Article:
Your browser is no longer supported

For the best possible experience using our website we recommend you upgrade to a newer version or another browser.

Your browser appears to have cookies disabled. For the best experience of this website, please enable cookies in your browser

We'll assume we have your consent to use cookies, for example so you won't need to log in each time you visit our site.
Learn more

Wobbly bridge tunes up to give out good vibrations


LONDON'S MILLENNIUM bridge will become a musical instrument this week as a series of vibration sensors translates the movement caused by the wind and people walking across it into music.

From Friday, the resulting sound will be continuously piped into Tate Modern's Turbine Hall and nearby Southwark Tube station.

The project was conceived by sound artist Bill Fontana in close collaboration with Arup, the bridge's engineers.

Arup picked the most harmonic points on the structure to locate the sensors.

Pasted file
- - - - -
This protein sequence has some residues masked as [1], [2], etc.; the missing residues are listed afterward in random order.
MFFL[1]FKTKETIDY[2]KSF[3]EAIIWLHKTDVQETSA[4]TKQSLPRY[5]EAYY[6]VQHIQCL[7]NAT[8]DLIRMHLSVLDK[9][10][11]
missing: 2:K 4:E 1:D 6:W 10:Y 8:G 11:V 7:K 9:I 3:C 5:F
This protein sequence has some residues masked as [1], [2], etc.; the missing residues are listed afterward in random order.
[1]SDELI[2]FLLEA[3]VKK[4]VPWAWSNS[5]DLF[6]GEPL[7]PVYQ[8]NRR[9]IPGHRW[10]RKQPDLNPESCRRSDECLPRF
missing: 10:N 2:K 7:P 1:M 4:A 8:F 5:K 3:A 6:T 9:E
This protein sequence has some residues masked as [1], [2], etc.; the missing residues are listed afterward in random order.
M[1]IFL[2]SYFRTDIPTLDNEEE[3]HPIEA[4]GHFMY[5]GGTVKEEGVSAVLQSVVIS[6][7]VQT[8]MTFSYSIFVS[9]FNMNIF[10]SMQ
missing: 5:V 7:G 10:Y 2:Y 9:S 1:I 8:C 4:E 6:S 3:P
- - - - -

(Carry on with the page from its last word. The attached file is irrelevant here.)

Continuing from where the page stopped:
Four sensors will be located on the tension wires on the bridge's balustrade and another four on the main suspension cables.

The bridge is most famous for swaying as pedestrians walked over it for the fi rst time six years ago (NCE 15 June 2000).

It has since been fitted with dampers to control overall horizontal movement. These will not affect the localised vibrations picked up by the sensors, said Arup Acoustics associate director Richard Greer.

'We're talking about vibrations which are unsusceptible to people, but which naturally occur in urban environments, ' he said.

As wind blows across the wires, vortex shedding distorts the wind fl w, which can be translated into sound. Greer describes the sound produced as similar to a stringed instrument but with 'ethereal qualities', punctuated by people's footsteps.

The 'sound sculpture' will be known as the Harmonic Bridge and will performing until 16 July 2006.

Have your say

You must sign in to make a comment

Please remember that the submission of any material is governed by our Terms and Conditions and by submitting material you confirm your agreement to these Terms and Conditions. Please note comments made online may also be published in the print edition of New Civil Engineer. Links may be included in your comments but HTML is not permitted.